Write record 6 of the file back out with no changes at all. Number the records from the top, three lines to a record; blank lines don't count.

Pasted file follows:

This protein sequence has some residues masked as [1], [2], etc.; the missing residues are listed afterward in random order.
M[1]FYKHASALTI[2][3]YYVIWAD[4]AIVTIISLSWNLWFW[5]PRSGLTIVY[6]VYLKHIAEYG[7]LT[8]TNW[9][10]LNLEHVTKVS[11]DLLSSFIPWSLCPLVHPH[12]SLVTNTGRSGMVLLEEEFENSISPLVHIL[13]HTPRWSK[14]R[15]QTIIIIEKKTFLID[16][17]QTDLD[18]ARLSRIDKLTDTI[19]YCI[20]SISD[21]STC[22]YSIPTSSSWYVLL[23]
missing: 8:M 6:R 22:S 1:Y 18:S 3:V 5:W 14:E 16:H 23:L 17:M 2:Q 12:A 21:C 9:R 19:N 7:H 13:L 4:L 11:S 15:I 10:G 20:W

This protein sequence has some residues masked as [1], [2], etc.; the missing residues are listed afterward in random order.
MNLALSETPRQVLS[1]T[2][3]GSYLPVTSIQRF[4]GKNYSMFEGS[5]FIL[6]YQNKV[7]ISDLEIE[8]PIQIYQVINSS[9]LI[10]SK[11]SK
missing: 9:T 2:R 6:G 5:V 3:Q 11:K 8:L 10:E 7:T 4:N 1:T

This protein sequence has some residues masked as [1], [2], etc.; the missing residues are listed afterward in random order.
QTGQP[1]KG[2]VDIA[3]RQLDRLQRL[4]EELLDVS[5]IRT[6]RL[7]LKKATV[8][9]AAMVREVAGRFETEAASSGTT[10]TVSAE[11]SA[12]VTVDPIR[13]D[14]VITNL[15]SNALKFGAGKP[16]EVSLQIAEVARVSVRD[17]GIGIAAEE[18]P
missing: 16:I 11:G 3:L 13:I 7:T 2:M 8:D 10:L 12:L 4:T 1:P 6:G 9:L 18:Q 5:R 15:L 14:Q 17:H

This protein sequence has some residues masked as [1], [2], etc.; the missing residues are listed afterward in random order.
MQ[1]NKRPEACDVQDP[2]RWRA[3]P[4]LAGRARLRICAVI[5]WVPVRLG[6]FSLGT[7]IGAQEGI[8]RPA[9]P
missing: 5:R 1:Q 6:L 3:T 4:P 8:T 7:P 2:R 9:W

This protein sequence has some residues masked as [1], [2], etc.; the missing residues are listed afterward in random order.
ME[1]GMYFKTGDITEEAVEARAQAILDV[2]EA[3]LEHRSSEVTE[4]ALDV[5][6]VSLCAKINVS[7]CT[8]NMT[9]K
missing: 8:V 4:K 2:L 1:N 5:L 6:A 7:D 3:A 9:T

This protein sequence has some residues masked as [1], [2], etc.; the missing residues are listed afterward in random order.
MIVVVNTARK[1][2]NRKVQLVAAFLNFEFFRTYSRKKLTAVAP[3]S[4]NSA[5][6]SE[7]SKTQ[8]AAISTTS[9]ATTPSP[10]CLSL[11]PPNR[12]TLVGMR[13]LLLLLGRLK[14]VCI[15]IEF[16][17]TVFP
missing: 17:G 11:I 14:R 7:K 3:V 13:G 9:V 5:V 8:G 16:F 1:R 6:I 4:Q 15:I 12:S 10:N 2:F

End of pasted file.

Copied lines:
This protein sequence has some residues masked as [1], [2], etc.; the missing residues are listed afterward in random order.
MIVVVNTARK[1][2]NRKVQLVAAFLNFEFFRTYSRKKLTAVAP[3]S[4]NSA[5][6]SE[7]SKTQ[8]AAISTTS[9]ATTPSP[10]CLSL[11]PPNR[12]TLVGMR[13]LLLLLGRLK[14]VCI[15]IEF[16][17]TVFP
missing: 17:G 11:I 14:R 7:K 3:V 13:G 9:V 5:V 8:G 16:F 1:R 6:I 4:Q 15:I 12:S 10:N 2:F